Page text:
What is it that fascinates and makes people willing to visit haunted places? Is it the anticipation of experiencing or gathering proof of the paranormal? Perhaps, but I think what attracts the average tourist to ghost tours, houses and hotels is the story behind the haunt. There is always a story, often one mingled with tragedy, mystery, injustice or murder. It seems these agoraphobic specters spend all eternity roaming their place of death – or do they? Maybe it is just the story that lingers, either way it is thrilling, intriguing and has many of us, including myself, asking for more and wanting to visit. After all, who doesn't love a good ghost story, especially, haunts with this kind of setting!
Hotel Provincial: Located in the New Orleans’ French Quarter and owned by the Dupepe family. The "500 building," originally belonged to Ursuline Nuns and was the military hospital for American and British soldiers during the Battle of New Orleans, and during the Civil War.
Hotel La Fonda: Has a bloody history where gunfights frequently erupted and convicted killers swung from the gallows. The current building was built in the 1920s, but its paranormal roots go back to the 1850's. The story tells of a businessman who lost his fortune in the hotel's gambling hall. Penniless and suicidal, he jumped to his death down a deep well. This hole has since been covered by the hotel's colorful La Pazuela Restaurant.
Stanley Hotel: Built in 1909 by automaker F.O. Stanley. However, the hotel sits on a former private hunting reserve owned by the Earl of Dunraven who was run out of town by irate locals and legal battles. As for Stephen King, he claims he encountered the ghost of a hotel maid in room 217.
Hotel Chelsea: Where Dylan Thomas who drank away his final days and the Sex Pistol's, Sid Vicious, stabbed his girlfriend, Nancy Spungen, to death in room 100.
Hotel Queen Mary: Reportedly two women drown in the pool (1930's & 1960's). A young boy died when he fell overboard. The Queen Mary sliced the British Light Cruiser Curacoa in half during World War II. Because of her wartime sailing orders, the Queen Mary was not allowed to stop to rescue survivors, and 338 men perished in the cold ocean. Sixteen crewmembers, two G.I.s and 31 passengers have died on the ship. In addition there was an accidental poisoning in 1949, when a worker drank tetrachloride that the staff captain kept in an old gin bottle.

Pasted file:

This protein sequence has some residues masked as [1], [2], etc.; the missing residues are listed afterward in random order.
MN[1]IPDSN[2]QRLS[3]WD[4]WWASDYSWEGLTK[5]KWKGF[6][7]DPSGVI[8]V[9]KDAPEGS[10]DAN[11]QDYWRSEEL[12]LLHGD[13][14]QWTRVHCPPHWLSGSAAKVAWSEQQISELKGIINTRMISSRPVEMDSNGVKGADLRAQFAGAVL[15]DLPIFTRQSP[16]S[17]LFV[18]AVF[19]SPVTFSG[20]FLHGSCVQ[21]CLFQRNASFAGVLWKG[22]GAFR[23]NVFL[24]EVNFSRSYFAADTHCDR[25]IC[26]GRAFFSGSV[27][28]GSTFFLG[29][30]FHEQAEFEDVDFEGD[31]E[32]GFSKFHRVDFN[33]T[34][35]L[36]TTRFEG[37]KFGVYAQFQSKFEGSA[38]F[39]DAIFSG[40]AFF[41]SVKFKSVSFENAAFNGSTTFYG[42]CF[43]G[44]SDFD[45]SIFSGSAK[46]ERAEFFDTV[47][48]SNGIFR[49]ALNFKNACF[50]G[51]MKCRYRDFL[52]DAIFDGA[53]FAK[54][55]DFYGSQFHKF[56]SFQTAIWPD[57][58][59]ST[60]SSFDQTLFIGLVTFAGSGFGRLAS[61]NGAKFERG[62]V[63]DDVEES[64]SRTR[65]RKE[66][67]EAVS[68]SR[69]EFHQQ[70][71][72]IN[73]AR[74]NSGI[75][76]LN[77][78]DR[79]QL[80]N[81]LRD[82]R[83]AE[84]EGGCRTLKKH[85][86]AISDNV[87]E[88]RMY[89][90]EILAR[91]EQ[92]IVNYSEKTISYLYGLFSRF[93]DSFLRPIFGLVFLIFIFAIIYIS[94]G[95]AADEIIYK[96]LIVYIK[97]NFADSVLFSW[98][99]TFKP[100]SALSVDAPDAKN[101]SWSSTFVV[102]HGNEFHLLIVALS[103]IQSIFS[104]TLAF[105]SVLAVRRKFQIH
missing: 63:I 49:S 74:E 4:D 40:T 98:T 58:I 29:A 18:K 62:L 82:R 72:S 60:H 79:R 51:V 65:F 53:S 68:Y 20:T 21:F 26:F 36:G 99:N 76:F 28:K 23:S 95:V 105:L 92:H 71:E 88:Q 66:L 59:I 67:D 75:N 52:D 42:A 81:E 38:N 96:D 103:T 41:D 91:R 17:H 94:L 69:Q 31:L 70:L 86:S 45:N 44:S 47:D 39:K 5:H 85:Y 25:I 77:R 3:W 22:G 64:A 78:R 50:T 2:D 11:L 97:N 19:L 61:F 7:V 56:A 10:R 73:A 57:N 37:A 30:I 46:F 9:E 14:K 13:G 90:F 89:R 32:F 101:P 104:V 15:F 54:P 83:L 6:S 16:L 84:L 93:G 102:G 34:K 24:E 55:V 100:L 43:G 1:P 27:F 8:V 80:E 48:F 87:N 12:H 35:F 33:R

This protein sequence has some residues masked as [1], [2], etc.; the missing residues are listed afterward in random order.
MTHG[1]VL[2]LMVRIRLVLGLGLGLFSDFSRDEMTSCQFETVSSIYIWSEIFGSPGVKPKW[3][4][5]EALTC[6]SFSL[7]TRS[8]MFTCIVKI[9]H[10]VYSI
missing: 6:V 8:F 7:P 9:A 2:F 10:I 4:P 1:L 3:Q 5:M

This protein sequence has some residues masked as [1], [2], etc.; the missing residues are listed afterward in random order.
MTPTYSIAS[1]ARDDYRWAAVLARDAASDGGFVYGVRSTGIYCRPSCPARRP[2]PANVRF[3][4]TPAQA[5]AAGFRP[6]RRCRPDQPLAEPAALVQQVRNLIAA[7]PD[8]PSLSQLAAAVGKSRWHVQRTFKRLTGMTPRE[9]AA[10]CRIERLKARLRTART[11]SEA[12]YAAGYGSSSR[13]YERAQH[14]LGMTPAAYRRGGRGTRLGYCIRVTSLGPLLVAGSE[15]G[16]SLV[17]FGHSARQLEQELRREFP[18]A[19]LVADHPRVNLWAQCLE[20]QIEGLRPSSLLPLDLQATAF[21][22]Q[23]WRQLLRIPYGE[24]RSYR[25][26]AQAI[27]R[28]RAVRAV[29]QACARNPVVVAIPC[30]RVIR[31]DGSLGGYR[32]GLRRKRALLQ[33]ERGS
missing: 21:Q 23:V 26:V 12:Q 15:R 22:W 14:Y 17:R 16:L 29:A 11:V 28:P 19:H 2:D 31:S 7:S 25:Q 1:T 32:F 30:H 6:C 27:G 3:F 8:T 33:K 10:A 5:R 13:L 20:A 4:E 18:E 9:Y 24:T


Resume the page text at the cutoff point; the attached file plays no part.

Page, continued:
Crescent Hotel: An early account reports in 1885 an Irish stonemason who worked on the hotel fell from the roof and died on the second floor. Later in the 1930's the building was used as a controversial hospital/health resort. The notable, Dr. Baker, a well-known charlatan who ran the hospital appears as a confused ghost still roaming the place.
Myrtles Plantation: Is built on an Indian burial ground. The owner Judge Woodruffe began an intimate relationship with one of his slaves, Chloe. In reaction to events, Chloe put a small amount of oleander leaves, similar to arsenic poison, into a birthday cake that was made for the birthday of the Judge's oldest daughter. In just hours, they were all three dead. The other slaves, afraid that the Judge would punish all of them, dragged Chloe outside and hanged her from a plantation tree. In addition, four murders have taken place over the years in the gaming room.
Hotel Del Coronado: In 1892, Kate Morgan checked in and waited to meet her estranged husband for the Thanksgiving holidays. He never arrived. A few days later, Kate's body was found on the hotel steps leading out to the ocean. Was it suicide or murder?
Have you had a personal experience at a haunted hotel? What is your story?